Circle of Life, Part 1

Bill got home later than usual last night.  He’d worked all day and then met with a flute player to rehearse for a couple of upcoming concerts.  So he arrived here around seven thirty and I reheated some dinner for him, and after Alex showed off the tooth in the zip loc bag and the gap in his mouth, Alex went back to watch Max and Ruby on Noggin and Bill and I sat in the living room and rehashed events from our respective days.

Bill sat in the oversized chair and I was on the loveseat by the window.  Bill had finished the risotto I made and had taken his brown socks off and draped them over his shoulder.  Quite the fashion statement.  The lizard tank and the betta tank are over in the corner to the right of Bill’s chair, and during one lull in the conversation he glanced over at the tank and asked "Do we still have two lizards?"

See…we have two anoles (Beth – that aNole, not that other spelling.  heh heh), and the second one that joined the family started out roughly the same size as the first, but over time he has grown. 

I’ve been calling him Brutus lately.

Ever since that one morning when the kids were at school/daycare, Bill was at work, and I had a couple hours of absolute peace and quiet to myself.  I was sitting on the loveseat (my home office), probably typing up a post, when all of a sudden there was a lot of rustling and commotion in the lizard tank.  I saw what looked like something falling or rolling, and then the motion stopped.  I figured one of the lizards had gone after a cricket they’d missed when Bill fed them earlier (if he had – I wasn’t sure), but no…as I peered intently at the tank from my spot halfway across the room, I realized that something disturbing was going on.

Big lizard guy had little lizard guy in a head lock.  In other words, big lizard guy had little lizard guy’s head in his mouth.  They were frozen like that, like something you might encounter on Animal Planet right before a commercial break. 

I hurried to the tank and tapped rapidly on the glass, but big lizard guy did nothing.  So I grabbed the spray bottle we use to "rain" on the plants in the tank, and sent a tsunami at the little lizard tableau.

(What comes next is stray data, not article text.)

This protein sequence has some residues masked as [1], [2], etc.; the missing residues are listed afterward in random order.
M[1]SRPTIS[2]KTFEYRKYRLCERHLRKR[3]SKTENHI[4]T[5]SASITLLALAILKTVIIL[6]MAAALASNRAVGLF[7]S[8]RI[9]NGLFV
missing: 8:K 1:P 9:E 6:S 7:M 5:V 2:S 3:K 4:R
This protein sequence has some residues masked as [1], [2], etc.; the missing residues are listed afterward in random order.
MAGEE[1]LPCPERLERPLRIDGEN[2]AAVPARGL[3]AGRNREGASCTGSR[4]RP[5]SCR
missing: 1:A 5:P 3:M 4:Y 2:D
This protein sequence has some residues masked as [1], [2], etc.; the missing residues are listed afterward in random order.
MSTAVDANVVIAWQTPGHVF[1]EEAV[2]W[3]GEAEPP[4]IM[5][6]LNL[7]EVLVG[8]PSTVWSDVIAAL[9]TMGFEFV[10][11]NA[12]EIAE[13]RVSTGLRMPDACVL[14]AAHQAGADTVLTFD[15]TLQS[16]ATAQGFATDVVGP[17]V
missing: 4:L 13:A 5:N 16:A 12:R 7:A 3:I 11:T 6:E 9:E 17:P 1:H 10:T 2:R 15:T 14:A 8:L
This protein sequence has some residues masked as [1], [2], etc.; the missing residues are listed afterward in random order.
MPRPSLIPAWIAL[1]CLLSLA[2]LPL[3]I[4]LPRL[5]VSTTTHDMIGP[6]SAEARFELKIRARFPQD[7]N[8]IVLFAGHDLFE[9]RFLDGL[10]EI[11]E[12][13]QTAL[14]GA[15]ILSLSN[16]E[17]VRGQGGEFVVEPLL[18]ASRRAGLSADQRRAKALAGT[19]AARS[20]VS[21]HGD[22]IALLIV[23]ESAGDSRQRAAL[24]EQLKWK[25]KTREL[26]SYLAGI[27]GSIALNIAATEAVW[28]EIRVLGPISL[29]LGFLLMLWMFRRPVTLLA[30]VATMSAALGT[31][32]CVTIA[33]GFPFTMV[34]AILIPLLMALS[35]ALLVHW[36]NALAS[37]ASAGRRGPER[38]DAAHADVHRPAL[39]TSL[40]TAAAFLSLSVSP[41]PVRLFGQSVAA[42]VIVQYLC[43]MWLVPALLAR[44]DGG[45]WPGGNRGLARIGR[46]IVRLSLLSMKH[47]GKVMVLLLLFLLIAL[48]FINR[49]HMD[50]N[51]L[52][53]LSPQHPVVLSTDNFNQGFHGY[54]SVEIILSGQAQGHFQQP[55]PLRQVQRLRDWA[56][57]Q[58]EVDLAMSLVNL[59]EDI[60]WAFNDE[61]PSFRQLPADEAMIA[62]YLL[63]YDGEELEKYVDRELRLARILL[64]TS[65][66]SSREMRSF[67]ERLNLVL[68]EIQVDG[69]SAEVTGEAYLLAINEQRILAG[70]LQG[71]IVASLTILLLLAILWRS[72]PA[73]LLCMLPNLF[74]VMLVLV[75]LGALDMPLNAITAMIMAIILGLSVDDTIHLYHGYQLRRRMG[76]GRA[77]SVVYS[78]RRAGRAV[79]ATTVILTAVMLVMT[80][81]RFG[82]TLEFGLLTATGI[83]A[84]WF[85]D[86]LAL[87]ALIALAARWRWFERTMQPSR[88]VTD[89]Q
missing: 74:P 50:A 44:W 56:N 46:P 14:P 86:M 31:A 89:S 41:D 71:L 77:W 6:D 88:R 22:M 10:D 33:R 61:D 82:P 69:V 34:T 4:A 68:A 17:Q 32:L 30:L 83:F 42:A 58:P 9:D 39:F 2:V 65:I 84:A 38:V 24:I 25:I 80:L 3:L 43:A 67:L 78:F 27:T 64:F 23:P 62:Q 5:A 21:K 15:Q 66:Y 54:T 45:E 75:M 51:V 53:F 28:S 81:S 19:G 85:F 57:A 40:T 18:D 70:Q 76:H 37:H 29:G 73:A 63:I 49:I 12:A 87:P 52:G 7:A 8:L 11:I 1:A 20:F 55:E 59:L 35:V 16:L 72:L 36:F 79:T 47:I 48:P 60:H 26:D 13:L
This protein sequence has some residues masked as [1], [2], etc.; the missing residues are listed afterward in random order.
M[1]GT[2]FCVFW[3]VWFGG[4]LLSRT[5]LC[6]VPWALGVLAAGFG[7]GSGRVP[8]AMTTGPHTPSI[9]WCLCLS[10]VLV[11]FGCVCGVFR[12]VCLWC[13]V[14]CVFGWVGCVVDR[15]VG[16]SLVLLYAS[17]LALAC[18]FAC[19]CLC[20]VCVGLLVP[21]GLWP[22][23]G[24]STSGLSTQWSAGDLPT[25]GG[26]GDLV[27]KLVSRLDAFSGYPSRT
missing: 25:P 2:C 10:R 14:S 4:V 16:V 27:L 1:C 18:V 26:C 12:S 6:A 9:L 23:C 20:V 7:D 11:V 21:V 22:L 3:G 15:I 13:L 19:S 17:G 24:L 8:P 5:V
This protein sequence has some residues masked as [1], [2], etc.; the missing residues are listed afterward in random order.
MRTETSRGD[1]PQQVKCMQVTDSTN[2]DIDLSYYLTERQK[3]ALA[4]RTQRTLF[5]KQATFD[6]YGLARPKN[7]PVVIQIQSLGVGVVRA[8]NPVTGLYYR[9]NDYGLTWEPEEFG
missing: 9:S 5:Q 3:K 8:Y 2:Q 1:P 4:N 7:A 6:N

That worked – they separated and went to neutral corners.  Well, little lizard guy scurried away and hid somewhere and big lizard guy sullenly ambled up to a leaf near the top of the tank and glared at me.  I dumped a few crickets into the tank to keep him busy and immediately told my sister about the drama.  She’d had a similar experience with the two anoles at her house and had to separate them WITH HER BARE HANDS and now that tank is divided into two chambers by a tight-fitting piece of cardboard.

Eventually my heart stopped racing that day.  But ever since then, there has been a look in big lizard guy’s eye….

So back to last night. 

"Do we still have two lizards?"  Bill asked casually, looking over at the tank.  Sometimes it’s hard to find the lizards, as they blend in with the leaves, or sometimes with the chunk of bark glued to the back of the tank.

"Yeah, I saw the little guy earlier…" I said, squinting and trying to find his tail somewhere in there. 

And then I could see the shape of little lizard guy – it looked like he was moving up the side of the bark, maybe to sit on top of it. 

"There he is," I said, and before the words were entirely out of my mouth, Bill was out of his chair, brown socks in his hands like sidearms pulled from hidden holsters.  "Hey!" he yelled at the tank, and attacked the tank with his socks.  Next minute, the socks were on the floor and he was taking the heat lamp off the top of the tank and pulling up the screen top. 

"Well," he said grimly, "now we only have one."